287,299 Pages

Sam Bockarie
former commander of the RUF
Assumed office
Personal details
Born Samuel Sam Bockarie
(1964-10-02)October 2, 1964
Koidu Town, Kono District, Sierra Leone
Died May 5, 2003(2003-05-05) (aged 38)
Nationality Sierra Leonean
Profession Rebel

Samuel Sam Bockarie widely known as Mosquito (October 2, 1964 − May 5, 2003) was a leading member of the Revolutionary United Front (RUF) in Sierra Leone. Bockarie was infamous during the Sierra Leone Civil War for his brutal tactics, which included amputation, mutilation, and rape. He earned the nickname "Mosquito" for his ability to attack when his enemies were off-guard. During his service in the RUF, he befriended future Liberian president Charles Taylor, and RUF commander Foday Sankoh. When Sankoh was imprisoned from March 1997 until April 1999, Bockarie served as commander of the RUF in his place.

Youth[edit | edit source]

Sam Bockarie was born on February 12, 1964 in Koidu Town, Kono District in the Eastern Province of Sierra Leone. Bockarie was the son of a diamond miner and he was raised in his hometown of Koidu Town. Following in his father's footsteps, Bockarie dropped out of secondary school to become a diamond miner. In 1985, he left the mines and started a career as a professional disco dancer, touring the countryside. He eventually moved to Liberia, and then to Abidjan, Côte d'Ivoire where he worked as a barber, electrician, and waiter.

Military career[edit | edit source]

In 1989, Charles Taylor's National Patriotic Front of Liberia (NPFL) invaded Liberia from Côte d'Ivoire, where Bockarie was living at the time. However, Bockarie did not join until later that year, when he met recruits who were talking about taking action in Sierra Leone. He went with the group to join guerilla training exercises held along the border of Sierra Leone and Liberia. He was officially a part of the newly formed RUF in 1990, and was a part of the initial excursion into Sierra Leone in 1991.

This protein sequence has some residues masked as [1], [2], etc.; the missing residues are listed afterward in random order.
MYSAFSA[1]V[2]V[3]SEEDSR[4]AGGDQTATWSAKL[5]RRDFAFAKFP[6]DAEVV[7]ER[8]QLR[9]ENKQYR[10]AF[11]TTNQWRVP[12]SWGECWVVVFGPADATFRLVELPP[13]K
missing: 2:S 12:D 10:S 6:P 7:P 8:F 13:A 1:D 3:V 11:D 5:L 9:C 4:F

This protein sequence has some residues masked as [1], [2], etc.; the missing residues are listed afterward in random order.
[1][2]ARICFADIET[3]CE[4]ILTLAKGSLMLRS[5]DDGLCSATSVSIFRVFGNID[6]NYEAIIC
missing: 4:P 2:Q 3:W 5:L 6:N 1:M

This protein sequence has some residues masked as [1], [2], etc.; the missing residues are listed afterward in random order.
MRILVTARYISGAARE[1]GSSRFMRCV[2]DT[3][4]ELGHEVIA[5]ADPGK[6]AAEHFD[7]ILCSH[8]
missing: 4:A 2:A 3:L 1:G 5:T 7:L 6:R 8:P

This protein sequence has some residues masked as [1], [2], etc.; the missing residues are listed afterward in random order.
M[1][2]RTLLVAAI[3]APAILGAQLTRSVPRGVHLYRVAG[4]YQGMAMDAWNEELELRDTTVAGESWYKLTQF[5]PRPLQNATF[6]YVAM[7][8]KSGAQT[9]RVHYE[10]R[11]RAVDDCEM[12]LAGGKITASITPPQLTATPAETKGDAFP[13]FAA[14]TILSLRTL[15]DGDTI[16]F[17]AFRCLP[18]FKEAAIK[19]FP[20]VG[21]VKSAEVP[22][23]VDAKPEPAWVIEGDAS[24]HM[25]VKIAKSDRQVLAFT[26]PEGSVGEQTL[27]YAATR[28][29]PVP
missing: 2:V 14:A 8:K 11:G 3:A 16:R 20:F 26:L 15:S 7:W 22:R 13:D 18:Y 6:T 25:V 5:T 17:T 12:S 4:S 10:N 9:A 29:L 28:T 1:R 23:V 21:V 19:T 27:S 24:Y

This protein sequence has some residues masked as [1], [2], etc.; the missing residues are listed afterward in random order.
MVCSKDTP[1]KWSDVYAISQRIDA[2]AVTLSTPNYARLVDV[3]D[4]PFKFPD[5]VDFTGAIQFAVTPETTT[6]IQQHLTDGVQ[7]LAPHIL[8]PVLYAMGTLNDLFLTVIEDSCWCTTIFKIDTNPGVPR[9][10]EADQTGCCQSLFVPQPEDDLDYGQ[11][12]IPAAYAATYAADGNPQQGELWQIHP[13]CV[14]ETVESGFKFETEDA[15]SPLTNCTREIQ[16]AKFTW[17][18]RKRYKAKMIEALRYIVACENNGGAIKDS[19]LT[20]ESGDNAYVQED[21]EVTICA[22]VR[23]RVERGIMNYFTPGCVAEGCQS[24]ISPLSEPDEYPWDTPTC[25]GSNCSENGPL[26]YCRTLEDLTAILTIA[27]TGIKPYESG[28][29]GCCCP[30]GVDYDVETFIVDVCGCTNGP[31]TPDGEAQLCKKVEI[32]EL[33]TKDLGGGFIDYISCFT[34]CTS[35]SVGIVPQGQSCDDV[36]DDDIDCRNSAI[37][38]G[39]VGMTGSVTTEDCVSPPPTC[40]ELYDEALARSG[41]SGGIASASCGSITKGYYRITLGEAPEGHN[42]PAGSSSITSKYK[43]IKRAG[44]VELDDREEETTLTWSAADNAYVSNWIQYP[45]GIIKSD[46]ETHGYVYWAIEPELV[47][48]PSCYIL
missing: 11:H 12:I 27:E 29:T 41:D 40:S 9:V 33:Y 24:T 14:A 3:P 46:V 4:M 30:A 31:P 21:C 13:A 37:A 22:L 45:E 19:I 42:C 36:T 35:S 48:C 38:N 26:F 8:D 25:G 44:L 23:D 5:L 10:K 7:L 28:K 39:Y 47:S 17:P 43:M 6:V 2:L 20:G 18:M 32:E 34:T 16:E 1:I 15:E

In 1992, Bockarie made the move into the upper leadership of the RUF, becoming Battle Group Commander, answerable only to the Battle Field Commander and Foday Sankoh, the leader of the RUF. In March 1997, Sankoh fled to Nigeria, where he was put under house arrest, and then imprisoned. From this time until Sankoh's release in 1999, Bockarie performed the task of director of military operations of the RUF, receiving advice from Taylor. Note: this said relationship with Taylor is not proven. During this time, Sankoh worked with the Armed Forces Revolutionary Council (AFRC), the group of Sierra Leone Army (SLA) officers which had overthrown President Ahmed Tejan Kabbah on 25 May 1997, and held the presidency until February 1998. Bockarie held the position of Chief of Defence Staff in the RUF/AFRC led junta government. In January, 1999, Bockarie along with AFRC commander Johnny Paul Koroma planned and made a devastating attack on Freetown, the capital of Sierra Leone.